It's Okay to Let 'em Sleep
It’s as important as the air they breathe but the National Sleep Foundation says only about 15 percent of teens get eight-and-a-half hours of sleep on school nights. They need about eight to 10.
“Too little sleep can have a significant impact on attention and memory formation,” said CHI Health child and adolescent psychiatrist Kayla Pope, MD. “And that can interfere with school performance. Sleep deprivation can also lead to depression and can impair the body’s immune system.”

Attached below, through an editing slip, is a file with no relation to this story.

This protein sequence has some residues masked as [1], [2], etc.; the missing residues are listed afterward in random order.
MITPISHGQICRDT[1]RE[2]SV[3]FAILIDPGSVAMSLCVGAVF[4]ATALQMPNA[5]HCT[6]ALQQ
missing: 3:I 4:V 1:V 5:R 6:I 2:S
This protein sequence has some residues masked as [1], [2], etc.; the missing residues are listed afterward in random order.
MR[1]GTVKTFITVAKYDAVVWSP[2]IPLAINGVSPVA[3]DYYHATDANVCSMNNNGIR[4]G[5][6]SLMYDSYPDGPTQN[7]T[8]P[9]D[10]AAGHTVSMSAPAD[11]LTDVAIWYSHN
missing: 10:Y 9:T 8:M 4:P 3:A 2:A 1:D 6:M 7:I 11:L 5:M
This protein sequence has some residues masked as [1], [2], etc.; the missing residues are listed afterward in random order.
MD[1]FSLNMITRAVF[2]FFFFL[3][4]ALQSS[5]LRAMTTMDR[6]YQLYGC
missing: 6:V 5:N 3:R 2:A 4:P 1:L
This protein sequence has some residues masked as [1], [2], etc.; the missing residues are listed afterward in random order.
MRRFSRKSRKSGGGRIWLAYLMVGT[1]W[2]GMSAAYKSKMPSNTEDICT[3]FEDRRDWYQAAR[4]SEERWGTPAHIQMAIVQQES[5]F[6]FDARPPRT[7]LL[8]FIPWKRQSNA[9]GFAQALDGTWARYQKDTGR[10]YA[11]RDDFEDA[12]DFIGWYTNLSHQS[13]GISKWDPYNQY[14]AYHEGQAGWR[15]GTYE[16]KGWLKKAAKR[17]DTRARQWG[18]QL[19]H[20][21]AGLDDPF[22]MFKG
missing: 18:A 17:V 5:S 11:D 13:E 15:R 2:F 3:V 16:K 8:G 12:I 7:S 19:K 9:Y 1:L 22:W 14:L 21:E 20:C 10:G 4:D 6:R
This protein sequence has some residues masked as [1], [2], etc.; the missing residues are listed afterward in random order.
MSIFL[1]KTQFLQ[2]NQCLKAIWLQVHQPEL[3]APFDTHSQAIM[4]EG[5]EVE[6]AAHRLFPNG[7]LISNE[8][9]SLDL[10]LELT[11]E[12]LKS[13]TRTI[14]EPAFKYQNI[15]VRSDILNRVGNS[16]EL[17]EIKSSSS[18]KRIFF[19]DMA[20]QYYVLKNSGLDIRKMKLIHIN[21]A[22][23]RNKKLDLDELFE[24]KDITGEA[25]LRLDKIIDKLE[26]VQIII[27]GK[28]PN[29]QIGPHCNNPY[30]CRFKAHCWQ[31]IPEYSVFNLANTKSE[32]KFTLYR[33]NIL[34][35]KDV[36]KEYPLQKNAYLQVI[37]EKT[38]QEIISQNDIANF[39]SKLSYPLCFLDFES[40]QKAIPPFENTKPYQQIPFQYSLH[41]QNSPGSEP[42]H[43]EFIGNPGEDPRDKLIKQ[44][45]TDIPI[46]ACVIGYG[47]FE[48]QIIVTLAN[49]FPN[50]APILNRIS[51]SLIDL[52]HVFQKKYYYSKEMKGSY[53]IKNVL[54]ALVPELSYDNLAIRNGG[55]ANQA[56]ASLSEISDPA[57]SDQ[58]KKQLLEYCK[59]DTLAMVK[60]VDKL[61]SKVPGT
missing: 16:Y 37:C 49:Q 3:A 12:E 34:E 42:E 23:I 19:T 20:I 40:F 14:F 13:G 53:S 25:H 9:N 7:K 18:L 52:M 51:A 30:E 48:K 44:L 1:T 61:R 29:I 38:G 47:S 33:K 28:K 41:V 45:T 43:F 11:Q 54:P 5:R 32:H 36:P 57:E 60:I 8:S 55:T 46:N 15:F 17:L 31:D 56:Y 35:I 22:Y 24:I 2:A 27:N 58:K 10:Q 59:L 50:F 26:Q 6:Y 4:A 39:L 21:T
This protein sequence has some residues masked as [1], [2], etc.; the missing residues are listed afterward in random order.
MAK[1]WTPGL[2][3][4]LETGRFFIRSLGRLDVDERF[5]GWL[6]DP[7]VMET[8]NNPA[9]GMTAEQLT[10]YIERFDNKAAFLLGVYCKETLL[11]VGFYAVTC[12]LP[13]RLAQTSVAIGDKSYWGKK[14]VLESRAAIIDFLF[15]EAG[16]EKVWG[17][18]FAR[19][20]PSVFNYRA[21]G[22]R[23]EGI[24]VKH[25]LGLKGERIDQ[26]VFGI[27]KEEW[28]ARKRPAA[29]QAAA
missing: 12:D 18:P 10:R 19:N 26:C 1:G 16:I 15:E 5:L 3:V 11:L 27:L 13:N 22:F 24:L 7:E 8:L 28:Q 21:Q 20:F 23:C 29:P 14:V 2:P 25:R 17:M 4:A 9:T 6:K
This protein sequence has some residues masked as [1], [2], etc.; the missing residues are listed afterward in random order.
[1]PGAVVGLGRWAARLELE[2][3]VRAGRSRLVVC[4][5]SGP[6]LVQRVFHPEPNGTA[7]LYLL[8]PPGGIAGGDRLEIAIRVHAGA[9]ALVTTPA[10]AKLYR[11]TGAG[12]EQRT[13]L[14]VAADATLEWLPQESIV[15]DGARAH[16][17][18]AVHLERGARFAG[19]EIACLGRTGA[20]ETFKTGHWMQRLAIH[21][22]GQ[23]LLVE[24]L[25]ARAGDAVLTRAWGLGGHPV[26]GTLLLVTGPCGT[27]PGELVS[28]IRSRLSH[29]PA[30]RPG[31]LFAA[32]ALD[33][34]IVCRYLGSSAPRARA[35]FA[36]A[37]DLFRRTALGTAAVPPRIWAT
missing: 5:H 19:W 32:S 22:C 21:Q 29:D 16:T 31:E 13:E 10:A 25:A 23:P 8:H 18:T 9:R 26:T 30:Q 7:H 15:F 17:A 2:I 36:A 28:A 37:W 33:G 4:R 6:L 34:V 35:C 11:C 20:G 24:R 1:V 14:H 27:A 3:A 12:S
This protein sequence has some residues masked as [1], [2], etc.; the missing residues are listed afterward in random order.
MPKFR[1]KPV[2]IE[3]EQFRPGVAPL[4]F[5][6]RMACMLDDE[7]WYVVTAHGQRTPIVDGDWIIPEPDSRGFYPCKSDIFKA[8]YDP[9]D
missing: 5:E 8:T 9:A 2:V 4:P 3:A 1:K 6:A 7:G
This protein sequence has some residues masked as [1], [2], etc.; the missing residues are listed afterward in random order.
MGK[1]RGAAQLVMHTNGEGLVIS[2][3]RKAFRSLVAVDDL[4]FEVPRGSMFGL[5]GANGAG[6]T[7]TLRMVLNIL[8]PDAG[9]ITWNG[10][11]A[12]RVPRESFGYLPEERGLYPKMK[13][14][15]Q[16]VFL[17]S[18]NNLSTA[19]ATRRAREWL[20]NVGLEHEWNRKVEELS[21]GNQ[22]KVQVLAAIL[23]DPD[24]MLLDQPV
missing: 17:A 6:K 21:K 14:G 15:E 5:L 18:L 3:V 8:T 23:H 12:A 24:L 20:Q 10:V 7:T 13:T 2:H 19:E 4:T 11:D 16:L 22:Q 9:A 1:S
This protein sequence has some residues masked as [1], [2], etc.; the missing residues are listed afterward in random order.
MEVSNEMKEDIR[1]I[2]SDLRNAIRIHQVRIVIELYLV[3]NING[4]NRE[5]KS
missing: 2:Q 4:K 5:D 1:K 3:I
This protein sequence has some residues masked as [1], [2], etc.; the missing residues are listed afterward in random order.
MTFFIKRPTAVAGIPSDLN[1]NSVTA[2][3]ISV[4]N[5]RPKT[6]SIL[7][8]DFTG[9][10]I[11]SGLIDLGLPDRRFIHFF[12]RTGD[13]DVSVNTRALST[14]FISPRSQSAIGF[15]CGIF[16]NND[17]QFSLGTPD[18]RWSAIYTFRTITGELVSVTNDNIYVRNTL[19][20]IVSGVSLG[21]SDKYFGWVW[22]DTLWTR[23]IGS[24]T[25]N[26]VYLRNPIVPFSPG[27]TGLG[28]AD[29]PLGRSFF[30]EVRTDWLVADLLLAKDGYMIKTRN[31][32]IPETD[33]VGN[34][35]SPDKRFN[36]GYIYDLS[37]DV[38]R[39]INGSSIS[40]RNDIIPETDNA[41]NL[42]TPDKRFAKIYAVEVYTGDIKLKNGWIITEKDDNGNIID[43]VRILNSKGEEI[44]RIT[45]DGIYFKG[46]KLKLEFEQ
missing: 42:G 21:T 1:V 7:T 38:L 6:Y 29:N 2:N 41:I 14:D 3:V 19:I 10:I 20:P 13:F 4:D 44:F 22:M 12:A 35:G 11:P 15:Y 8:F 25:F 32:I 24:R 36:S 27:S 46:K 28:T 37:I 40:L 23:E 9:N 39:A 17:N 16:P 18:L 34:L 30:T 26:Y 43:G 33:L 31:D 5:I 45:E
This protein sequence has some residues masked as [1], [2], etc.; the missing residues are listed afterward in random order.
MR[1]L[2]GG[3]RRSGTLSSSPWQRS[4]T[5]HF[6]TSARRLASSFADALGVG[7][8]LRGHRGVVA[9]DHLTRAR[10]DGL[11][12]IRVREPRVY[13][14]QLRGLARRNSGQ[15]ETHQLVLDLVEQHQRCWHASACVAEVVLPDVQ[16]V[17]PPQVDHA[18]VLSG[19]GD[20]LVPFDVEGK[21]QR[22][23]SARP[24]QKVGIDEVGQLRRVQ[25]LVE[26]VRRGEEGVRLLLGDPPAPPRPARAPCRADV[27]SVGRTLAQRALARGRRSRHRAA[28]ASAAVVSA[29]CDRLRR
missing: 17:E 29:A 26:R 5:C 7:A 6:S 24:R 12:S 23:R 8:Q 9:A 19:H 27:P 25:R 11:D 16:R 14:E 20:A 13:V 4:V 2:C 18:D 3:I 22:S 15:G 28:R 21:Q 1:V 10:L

How do you ensure enough shut-eye? Pope’s suggestions:
- Go to bed and awaken at the same time every day, even on weekends.
- Create a routine that signals your brain to recognize you’re getting ready to sleep.
- Engage in soothing activities like reading or listening to soft music – no iPads or Snapchat allowed.